List of politically motivated renamings

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An early political cartoon lampooning the name change of hamburger meat during World War I.



  • Australia: During World War I, jam-filled buns known as Berliners were renamed Kitchener buns, and a sausage product known as "Fritz" was renamed "Devon" (or "luncheon meat").[citation needed]
  • New Zealand: In 1998, while the French government was testing nuclear weapons in the Pacific, French loaves were renamed Kiwi loaves in a number of supermarkets and bakeries. This, however, does not appear to have been as extensively reported or publicized as anti-French sentiment in the United States. However, French Fries at a few family restaurants were renamed Kiwi fries, or just "Fries", which was already an established term. New Zealanders, however, generally use the British English word "chips".[citation needed]


  • Cyprus: Greek-Cypriots began to market Turkish Delight as Cyprus Delight after the Turkish invasion of Cyprus.[4]
  • France:
    • French Revolution: the Committee of Public Safety went so far as to banish all words associated with royalty. A major example of their work was taking Kings and Queens out of playing cards and replacing them with Committee members. It lasted less than a year. It is commonly believed that this was also the time when Aces earnt their status as being both the highest card and the lowest card.[5]
    • World War I: coffee with whipped cream, previously known as Café Viennois (Vienna coffee), was renamed Café Liégeois (Coffee from Liège) due to the state of war with Austria-Hungary. This appellation is still in use today, mainly for ice-creams (chocolat liégeois and café liegeois).[citation needed]
  • Germany: In 1915, after Italy entered World War I, restaurants in Berlin stopped serving Italian salad.[citation needed]
  • Greece: Ellinikos kafes 'Greek coffee' replaced Turkikos kafes 'Turkish coffee' on Greek menus in the 1960s[6] and especially after the 1974 Cyprus crisis.[7]
  • Russia:
    • During World War I, Saint Petersburg was renamed 'Petrograd', amounting effectively to a translation of the name from German to Russian.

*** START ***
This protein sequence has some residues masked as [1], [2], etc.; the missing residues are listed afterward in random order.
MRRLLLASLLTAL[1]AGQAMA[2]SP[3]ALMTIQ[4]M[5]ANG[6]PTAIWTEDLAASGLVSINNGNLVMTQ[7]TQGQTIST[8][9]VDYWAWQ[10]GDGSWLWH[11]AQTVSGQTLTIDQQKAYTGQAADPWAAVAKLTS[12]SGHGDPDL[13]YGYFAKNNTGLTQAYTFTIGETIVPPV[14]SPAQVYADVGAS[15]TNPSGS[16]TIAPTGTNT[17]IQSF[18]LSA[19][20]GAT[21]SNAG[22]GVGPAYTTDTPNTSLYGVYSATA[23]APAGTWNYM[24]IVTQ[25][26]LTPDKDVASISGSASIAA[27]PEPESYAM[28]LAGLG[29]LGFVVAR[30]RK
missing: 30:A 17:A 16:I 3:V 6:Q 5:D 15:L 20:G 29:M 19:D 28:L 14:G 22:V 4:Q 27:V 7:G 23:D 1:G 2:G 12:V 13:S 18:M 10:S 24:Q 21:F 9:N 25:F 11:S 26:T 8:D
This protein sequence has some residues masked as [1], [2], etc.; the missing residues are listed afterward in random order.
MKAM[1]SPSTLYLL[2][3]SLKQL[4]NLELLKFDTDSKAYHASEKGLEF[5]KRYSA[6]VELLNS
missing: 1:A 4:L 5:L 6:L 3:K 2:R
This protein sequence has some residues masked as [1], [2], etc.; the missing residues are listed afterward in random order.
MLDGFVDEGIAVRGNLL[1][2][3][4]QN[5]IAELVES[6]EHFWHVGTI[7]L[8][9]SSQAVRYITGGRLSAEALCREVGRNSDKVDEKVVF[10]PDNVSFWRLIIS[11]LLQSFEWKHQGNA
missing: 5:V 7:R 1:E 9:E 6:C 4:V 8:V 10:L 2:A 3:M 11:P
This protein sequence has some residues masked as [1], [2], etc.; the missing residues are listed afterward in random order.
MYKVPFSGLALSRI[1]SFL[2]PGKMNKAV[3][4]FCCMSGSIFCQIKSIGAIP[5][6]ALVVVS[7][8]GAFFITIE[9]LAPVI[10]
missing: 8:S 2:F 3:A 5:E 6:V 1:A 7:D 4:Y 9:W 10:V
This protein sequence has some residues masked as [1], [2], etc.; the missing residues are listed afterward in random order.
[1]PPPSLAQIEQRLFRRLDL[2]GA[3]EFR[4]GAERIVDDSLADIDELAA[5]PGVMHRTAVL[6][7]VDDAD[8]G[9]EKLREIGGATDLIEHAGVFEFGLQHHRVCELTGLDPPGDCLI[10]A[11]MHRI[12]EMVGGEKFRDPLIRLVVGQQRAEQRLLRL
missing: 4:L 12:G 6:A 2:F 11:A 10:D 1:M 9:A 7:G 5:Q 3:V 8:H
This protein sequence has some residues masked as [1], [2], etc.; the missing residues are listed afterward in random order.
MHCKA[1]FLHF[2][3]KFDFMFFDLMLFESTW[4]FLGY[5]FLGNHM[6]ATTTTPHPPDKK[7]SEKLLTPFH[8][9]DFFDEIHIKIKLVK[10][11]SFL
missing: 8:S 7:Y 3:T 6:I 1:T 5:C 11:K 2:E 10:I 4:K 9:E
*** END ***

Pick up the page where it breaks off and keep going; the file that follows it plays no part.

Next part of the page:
• At a meeting on November 16, 2016 with the prime ministers of Armenia, Belarus, Kazakhstan, and Kyrgyzstan, Russia’s prime minister Dmitry Medvedev suggested that Americano coffee should be renamed “Rusiano coffee". Also, in 2014, following Moscow’s annexation of Crimea, several cafes on the peninsula changed their menus to read “Russiano” and “Crimean,” in place of Americano coffee.[8]
  • Spain: After the triumph of Francisco Franco, filete imperial ("imperial beef") became a euphemism for filete ruso ("Russian beef"), "ensaladilla nacional" ("national salad") for "ensaladilla rusa" (Russian salad) and Caperucita Encarnada ("Little Red Riding Hood") for Caperucita Roja (which has the same meaning but loses its hypothetical connotations).[citation needed]
  • United Kingdom:
    • World War I:

North America[edit]


  1. ^ "Iranians rename Danish pastries". BBC. 2006-02-17. Retrieved 2008-03-20. 
  2. ^ "Iran targets Danish pastries". Associated Press. Al Jazeera. 2006-03-02. Archived from the original on 2006-12-08. Retrieved 2008-03-20. 
  3. ^ Ubac, Michael Lim (13 September 2012). "It's official: Aquino signs order on West Philippine Sea". Philippine Daily Inquirer. Retrieved 10 July 2015. 
  4. ^ "Cyprus villagers make giant sweet". BBC News. 2004-10-18. 
  5. ^ Hérault, Irish (2010-01-31). "French playing cards and card stuff". Retrieved 2010-11-22. 
  6. ^ Turkish coffee#Greece
  7. ^ Robert Browning, Medieval and Modern Greek, 1983. ISBN 0-521-29978-0. p. 16
  8. ^
  9. ^ "Name - If some things never change, when did they begin?". Library and Archives Canada. 2004-02-04. Archived from the original on 2008-05-17. Retrieved 2008-02-20. 
  10. ^ "Over Here: World War I on the Home Front". Digital History. Retrieved 2006-07-12.